WordPress application hacked 2/4 – How to recover the platform

8 January 2024 | IT and Hosting

In the previous post WordPress application hacked 1/4 – Immediate damage control, I explained what to do immediately after a security breach is detected. In this article we’ll be looking specifically at the wordpress platform and the quickest way to get it healthy and operational again.

Wordpress application hacked - How to recover the platform



There was tight coordination with our customer to fulfill their needs as best possible. For the actual platform recovery a substantial amount of the (technical) workload fell on my plate. However, if there are things the customer knows better, let them do it and don’t figure it all out yourself. As an example, the platform described here has a lot of specific functionality and thus functional testing was best done by the application maintainers on their end. This combined effort speeds up the recovery and thereby re-enabling their services sooner.



One tip before we dive in: If you cannot establish with 100% certainty that a component used during recovery is clean of any malicious infection, assume it is not. When for example you use a backup of a compromised system. What you restore from that backup will thus restore to a compromised situation still.

For completeness, these are the steps you should at least perform for a full platform recovery. As a reminder, this was about a WordPress platform, so these are somewhat tailored to that:

  • Review user accounts
  • Review strange and dated plugins and themes
  • Get to a clean base WordPress installation
  • Assert that your code is clean
  • Review and check all content files

NB: As stated in a previous article. If your platform holds credentials to for instance external API services, reset those passwords or keys as well.

After shutting down the service and isolating it from the public, there’s steps you should take on a higher level first. These are things like reviewing user accounts and checking themes and plugins. After that you need to clean out the files and possibly the database. Although the latter is not always at risk, there are known cases out there that describe risks therein as well. Via an external (or internal code) trigger, malicious code can be pulled from the database, placed back in memory or file. This can re-open a backdoor for the hackers. Your mileage may vary, but better safe than sorry.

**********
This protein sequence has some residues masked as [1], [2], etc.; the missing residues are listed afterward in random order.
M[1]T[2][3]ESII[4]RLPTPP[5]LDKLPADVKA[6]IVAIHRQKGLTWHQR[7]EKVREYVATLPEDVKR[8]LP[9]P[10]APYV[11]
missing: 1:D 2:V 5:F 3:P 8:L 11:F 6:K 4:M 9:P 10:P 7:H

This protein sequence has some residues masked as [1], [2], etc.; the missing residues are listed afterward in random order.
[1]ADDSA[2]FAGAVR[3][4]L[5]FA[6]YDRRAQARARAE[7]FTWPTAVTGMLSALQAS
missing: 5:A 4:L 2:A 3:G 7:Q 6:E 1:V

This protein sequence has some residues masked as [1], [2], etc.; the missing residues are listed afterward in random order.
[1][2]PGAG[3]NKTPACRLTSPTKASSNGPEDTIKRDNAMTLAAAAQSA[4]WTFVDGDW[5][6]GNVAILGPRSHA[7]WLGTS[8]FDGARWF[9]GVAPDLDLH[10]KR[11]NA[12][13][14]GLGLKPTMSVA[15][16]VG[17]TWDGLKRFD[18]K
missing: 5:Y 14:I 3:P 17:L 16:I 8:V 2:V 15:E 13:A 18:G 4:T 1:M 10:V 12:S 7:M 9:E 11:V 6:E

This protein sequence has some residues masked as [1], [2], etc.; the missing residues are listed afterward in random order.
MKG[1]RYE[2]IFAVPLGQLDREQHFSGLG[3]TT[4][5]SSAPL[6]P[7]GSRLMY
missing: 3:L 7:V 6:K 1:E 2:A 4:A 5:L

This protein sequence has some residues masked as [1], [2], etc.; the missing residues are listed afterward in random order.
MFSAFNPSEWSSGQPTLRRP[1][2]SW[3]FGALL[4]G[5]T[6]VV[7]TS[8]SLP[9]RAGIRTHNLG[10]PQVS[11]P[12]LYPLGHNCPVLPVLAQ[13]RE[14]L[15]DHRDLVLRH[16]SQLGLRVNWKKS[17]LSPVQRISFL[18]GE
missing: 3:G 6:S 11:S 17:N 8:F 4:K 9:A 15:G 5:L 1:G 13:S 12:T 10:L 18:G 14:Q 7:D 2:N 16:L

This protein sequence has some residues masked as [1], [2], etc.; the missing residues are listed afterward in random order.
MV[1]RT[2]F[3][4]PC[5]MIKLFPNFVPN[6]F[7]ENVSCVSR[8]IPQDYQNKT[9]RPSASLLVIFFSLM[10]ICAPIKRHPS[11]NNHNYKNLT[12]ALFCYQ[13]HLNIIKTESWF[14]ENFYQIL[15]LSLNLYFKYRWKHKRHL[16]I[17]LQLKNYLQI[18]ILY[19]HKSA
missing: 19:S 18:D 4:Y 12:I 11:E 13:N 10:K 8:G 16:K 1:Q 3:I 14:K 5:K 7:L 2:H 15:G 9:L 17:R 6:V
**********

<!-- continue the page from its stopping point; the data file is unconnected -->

Review user accounts

In coordination with the customer we checked all the user accounts. Consider the following steps to go through:

  • Remove all suspicious accounts
  • Remove any dated accounts
  • For the ones still in use, force a password reset

In case of needing more forensic evidence you could also check if access rights were changed based on previous user access roles (assuming you have those stored somewhere).

Note: Always use email accounts on your company’s domain name. This way you always have control of the mailboxes (for e.g. password reset emails). When email or accounts are hacked that are on a personal email address, there’s now way of knowing whether certain security policies are enforced and if such accounts are hacked. It is by all means not called a personal email address for nothing.


Strange plugins or themes

Looking at strange themes and plugins is one of the ‘higher level’ assessments you can do. Check and compare them possibly with a recent backup, or better yet and acceptance or test environment, to see if they were previously there. Mind you some hacks could be already in your platform for a while but under the radar. So make sure you assert that anything pulled from a backup is absolutely free from malicious code.

$ wp plugin list
| name                                    | status    | update                       | version   |
| acf-customizer                          | active    | none                         | 0.3.0     |
| advanced-custom-fields-pro              | active    | available                    | 6.0.7     |
| disable-application-passwords           | active    | available                    | 1.7       |